Language of document : ECLI:EU:C:2016:37

JUDGMENT OF THE COURT (Fourth Chamber)

21 January 2016 (*)

(Reference for a preliminary ruling — Regulation (EC) No 883/2004 — Article 5 — Meaning of ‘equivalent benefits’ — Equal treatment of old-age benefits of two Member States of the European Economic Area — National legislation taking into account old-age benefits received in other Member States for the purpose of calculating social security contributions)

In Case C‑453/14,

REQUEST for a preliminary ruling under Article 267 TFEU from the Verwaltungsgerichtshof (Administrative Court, Austria), made by decision of 10 September 2014, received at the Court on 29 September 2014, in the proceedings

Vorarlberger Gebietskrankenkasse,

Alfred Knauer

v

Landeshauptmann von Vorarlberg,

other party to the proceedings:

Rudolf Mathis,

THE COURT (Fourth Chamber),

composed of L. Bay Larsen, President of the Third Chamber, acting as President of the Fourth Chamber, J. Malenovský, M. Safjan, A. Prechal (Rapporteur) and K. Jürimäe, Judges,

Advocate General: Y. Bot,

Registrar: V. Giacobbo-Peyronnel, Administrator,

having regard to the written procedure and further to the hearing on 16 July 2015,

after considering the observations submitted on behalf of:

–        the Vorarlberger Gebietskrankenkasse, by J. Lercher, Rechtsanwalt,

–        A. Knauer, by J. Nagel and M. Bitriol, Rechtsanwälte,

–        the Austrian Government, by G. Hesse, acting as Agent,

–        the United Kingdom Government, by V. Kaye, acting as Agent, and by T. de la Mare QC,

–        the European Commission, by M. Kellerbauer and D. Martin, acting as Agents,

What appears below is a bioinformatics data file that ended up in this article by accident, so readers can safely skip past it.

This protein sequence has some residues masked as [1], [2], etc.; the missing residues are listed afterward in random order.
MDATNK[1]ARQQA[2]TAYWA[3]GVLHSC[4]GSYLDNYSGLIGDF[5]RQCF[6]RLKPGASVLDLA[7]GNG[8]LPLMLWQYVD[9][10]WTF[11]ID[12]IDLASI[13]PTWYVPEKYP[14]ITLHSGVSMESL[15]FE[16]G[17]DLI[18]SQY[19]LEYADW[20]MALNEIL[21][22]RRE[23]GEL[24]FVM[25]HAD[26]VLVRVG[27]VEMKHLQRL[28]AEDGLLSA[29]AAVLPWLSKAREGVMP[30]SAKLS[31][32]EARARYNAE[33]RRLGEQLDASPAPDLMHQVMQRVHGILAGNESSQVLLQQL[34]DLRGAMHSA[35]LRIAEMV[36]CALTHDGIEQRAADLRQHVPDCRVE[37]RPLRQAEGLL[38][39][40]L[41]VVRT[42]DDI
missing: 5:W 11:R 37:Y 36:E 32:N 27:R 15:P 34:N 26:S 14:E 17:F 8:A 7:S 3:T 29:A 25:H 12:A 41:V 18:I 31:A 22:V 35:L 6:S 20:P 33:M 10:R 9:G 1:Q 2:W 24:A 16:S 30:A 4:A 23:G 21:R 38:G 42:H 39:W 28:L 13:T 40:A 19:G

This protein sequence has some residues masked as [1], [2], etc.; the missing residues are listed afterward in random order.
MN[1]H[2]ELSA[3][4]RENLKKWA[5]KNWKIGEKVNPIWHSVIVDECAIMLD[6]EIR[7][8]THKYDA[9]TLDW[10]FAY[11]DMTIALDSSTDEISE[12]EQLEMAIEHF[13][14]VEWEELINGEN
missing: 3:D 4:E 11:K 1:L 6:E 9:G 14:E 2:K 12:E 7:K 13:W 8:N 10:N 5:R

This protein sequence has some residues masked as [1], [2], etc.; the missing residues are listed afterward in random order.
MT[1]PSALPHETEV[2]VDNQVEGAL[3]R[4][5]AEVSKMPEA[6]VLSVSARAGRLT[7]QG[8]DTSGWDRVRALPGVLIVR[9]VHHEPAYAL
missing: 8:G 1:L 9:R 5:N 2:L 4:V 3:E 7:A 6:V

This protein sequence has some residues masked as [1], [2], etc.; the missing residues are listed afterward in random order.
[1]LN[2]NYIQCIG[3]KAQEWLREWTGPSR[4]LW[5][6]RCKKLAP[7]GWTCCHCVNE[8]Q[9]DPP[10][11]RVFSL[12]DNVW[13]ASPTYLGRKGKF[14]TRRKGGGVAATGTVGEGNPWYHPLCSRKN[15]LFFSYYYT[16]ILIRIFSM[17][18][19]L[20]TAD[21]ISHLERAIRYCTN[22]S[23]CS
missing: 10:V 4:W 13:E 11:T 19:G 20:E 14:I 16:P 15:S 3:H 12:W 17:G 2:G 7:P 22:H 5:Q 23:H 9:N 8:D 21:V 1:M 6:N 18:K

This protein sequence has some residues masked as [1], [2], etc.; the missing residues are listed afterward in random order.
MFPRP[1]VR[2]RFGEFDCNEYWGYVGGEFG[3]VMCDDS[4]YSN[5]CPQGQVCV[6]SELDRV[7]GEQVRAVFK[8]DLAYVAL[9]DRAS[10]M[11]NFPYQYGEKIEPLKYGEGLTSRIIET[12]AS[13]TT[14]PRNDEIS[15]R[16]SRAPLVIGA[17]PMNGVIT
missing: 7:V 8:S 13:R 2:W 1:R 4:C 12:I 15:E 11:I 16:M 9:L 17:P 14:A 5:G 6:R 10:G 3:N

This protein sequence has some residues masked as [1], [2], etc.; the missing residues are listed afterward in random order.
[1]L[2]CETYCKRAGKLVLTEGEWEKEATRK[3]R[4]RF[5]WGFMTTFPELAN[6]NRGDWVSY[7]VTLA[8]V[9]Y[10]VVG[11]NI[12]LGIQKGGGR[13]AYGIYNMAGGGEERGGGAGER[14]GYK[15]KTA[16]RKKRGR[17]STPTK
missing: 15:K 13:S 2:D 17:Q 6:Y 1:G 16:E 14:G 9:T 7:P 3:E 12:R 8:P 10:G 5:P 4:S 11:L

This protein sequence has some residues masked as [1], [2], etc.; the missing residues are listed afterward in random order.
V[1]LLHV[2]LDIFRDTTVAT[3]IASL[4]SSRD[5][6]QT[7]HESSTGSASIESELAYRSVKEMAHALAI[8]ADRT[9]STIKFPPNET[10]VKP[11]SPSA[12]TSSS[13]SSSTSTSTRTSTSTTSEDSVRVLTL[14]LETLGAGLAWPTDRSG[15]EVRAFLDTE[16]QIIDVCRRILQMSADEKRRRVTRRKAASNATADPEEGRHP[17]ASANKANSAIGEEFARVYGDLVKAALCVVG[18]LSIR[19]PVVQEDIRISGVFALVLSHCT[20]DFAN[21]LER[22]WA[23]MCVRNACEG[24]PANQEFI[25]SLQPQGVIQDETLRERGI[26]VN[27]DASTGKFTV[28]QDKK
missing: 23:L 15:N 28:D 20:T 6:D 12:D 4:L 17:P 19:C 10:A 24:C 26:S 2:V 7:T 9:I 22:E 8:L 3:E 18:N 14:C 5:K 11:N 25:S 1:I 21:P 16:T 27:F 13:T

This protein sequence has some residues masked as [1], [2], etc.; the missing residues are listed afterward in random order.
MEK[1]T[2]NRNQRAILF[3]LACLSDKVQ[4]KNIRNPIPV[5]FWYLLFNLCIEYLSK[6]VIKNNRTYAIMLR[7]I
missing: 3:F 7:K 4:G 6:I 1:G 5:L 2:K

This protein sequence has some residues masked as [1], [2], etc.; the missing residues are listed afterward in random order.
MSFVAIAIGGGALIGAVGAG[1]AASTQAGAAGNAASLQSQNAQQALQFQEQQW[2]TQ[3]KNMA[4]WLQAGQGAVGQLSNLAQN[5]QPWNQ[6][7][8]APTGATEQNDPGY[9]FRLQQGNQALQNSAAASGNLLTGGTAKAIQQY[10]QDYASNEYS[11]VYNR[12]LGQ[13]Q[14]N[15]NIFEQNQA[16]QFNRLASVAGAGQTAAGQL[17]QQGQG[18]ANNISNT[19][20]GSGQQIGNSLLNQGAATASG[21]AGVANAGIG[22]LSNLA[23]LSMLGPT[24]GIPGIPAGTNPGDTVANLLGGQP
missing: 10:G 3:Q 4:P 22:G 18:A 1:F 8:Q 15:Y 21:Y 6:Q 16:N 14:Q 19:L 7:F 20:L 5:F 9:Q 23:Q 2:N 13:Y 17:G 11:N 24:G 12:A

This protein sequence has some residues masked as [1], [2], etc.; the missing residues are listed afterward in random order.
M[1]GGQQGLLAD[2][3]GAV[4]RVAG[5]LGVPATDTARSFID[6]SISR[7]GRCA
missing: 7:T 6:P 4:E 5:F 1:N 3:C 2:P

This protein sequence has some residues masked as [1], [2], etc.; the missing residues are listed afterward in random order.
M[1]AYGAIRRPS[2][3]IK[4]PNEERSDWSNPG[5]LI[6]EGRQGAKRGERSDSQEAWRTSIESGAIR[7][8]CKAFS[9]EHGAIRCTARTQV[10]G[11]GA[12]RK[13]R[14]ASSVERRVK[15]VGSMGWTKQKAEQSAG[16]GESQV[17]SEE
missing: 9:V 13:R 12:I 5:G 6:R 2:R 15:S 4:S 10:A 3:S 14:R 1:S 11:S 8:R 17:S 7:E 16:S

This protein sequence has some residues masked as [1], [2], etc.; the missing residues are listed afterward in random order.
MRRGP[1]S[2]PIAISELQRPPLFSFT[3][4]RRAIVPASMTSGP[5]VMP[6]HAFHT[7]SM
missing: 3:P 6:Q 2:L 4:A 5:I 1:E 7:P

–        the EFTA Surveillance Authority, by M. Moustakali, X. Lewis and M. Schneider, acting as Agents,

after hearing the Opinion of the Advocate General at the sitting on 12 November 2015,

gives the following

Judgment

1        This request for a preliminary ruling concerns the interpretation of Article 5 of Regulation (EC) No 883/2004 of the European Parliament and of the Council of 29 April 2004 on the coordination of social security systems (OJ 2004 L 166, p. 1, and corrigendum OJ 2004 L 200, p. 1) and of Article 45 TFEU.

2        The request has been made in proceedings between (i) the Vorarlberger Gebietskrankenkasse (Regional Health Insurance Fund of the Province of Vorarlberg, ‘the Health Insurance Fund’) and Mr Knauer and (ii) the Landeshauptmann von Vorarlberg (Head of Government of the Province of Vorarlberg), concerning Mr Knauer’s obligation to pay contributions to the Austrian health insurance scheme in respect of monthly pension payments made to him by an occupational pension scheme in the Principality of Liechtenstein.

 Legal context

 EU law

3        Recital 9 of Regulation No 883/2004 states:

‘The Court of Justice has on several occasions given an opinion on the possibility of equal treatment of benefits, income and facts; this principle should be adopted explicitly and developed, while observing the substance and spirit of legal rulings.’

4        Article 3 of Regulation No 883/2004, entitled ‘Matters covered’, provides:

‘1.       This Regulation shall apply to all legislation concerning the following branches of social security:

...

(d)      old-age benefits;

...’

5        Article 5 of the regulation, entitled ‘Equal treatment of benefits, income, facts or events’, provides:

‘Unless otherwise provided for by this Regulation and in the light of the special implementing provisions laid down, the following shall apply:

(a)      where, under the legislation of the competent Member State, the receipt of social security benefits and other income has certain legal effects, the relevant provisions of that legislation shall also apply to the receipt of equivalent benefits acquired under the legislation of another Member State or to income acquired in another Member State;

(b)      where, under the legislation of the competent Member State, legal effects are attributed to the occurrence of certain facts or events, that Member State shall take account of like facts or events occurring in any Member State as though they had taken place in its own territory.’